A you may recall, when I first loaded both of the horsemen panels on the longarm frame, the tail of the right panel hung off the edge. At the time, I chose to ignore this and deal with it another day. That day came.
The beginning of the solution involved removing both panels and reloading them one at a time. This move actually solved two problems. Thread painting the first horse caused that panel to draw up, in turn, making the second panel too loose on the frame. The initial reason for loading both panels at the same time was so that the backgrounds could be stitched together, creating some continuity across both panels. With that done, it is now obvious that that the panels will be completed one at a time.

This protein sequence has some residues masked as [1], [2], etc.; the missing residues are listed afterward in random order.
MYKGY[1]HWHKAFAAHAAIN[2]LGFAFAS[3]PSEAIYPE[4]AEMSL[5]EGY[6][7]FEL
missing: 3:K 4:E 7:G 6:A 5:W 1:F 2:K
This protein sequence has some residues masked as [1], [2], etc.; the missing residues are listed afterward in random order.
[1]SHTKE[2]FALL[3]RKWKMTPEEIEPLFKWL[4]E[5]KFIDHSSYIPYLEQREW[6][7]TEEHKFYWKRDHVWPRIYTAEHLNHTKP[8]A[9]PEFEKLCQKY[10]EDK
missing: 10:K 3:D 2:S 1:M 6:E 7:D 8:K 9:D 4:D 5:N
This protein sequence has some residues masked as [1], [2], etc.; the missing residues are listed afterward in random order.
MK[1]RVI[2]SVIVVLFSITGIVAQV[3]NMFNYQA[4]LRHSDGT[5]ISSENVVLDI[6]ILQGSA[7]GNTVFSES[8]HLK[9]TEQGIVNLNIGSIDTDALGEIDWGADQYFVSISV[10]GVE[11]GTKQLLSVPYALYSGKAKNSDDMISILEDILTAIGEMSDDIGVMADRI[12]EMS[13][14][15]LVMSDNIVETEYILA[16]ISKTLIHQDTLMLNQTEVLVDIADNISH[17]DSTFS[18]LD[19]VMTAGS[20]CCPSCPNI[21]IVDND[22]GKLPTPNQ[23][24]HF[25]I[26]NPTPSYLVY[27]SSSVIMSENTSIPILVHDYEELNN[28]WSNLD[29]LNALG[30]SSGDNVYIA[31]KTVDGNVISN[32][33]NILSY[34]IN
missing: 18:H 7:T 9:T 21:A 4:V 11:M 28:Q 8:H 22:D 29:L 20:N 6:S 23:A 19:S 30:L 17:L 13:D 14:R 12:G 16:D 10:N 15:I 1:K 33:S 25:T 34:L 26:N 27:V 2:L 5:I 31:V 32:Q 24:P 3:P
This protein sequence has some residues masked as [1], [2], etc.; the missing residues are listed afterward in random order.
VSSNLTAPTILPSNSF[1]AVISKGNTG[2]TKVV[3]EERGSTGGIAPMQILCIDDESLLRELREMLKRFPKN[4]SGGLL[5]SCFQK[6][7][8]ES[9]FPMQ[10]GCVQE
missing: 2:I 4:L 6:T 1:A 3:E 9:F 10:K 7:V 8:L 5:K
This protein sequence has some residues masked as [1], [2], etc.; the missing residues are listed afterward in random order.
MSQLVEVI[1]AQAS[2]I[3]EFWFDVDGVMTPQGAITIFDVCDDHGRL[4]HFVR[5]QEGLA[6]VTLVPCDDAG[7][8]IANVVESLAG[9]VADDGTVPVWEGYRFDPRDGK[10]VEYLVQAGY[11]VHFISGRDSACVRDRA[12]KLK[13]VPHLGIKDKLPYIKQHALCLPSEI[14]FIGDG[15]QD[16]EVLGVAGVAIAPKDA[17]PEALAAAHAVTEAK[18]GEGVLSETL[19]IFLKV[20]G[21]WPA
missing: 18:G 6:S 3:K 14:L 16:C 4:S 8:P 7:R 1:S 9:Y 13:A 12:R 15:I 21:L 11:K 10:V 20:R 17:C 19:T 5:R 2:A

With the second panel off the frame, I add extensions to the backing and batting. When it is reloaded, I use clamps to hold that extension tight and in place while the stitching is completed. (sorry, forgot total a photo)
The next problem to be addressed is how to keep the tail from curling back or flopping forward when it is on display. That solution comes from the notions department of my local fabric store: polyester boning, typically used to give shape to a dress bodice.
This piece was finished with an artists facing, rather than a binding. A strip of the boning was stitched into the bottom edge of the tail extension, then covered with the facing. This seems sufficient to keep it in place.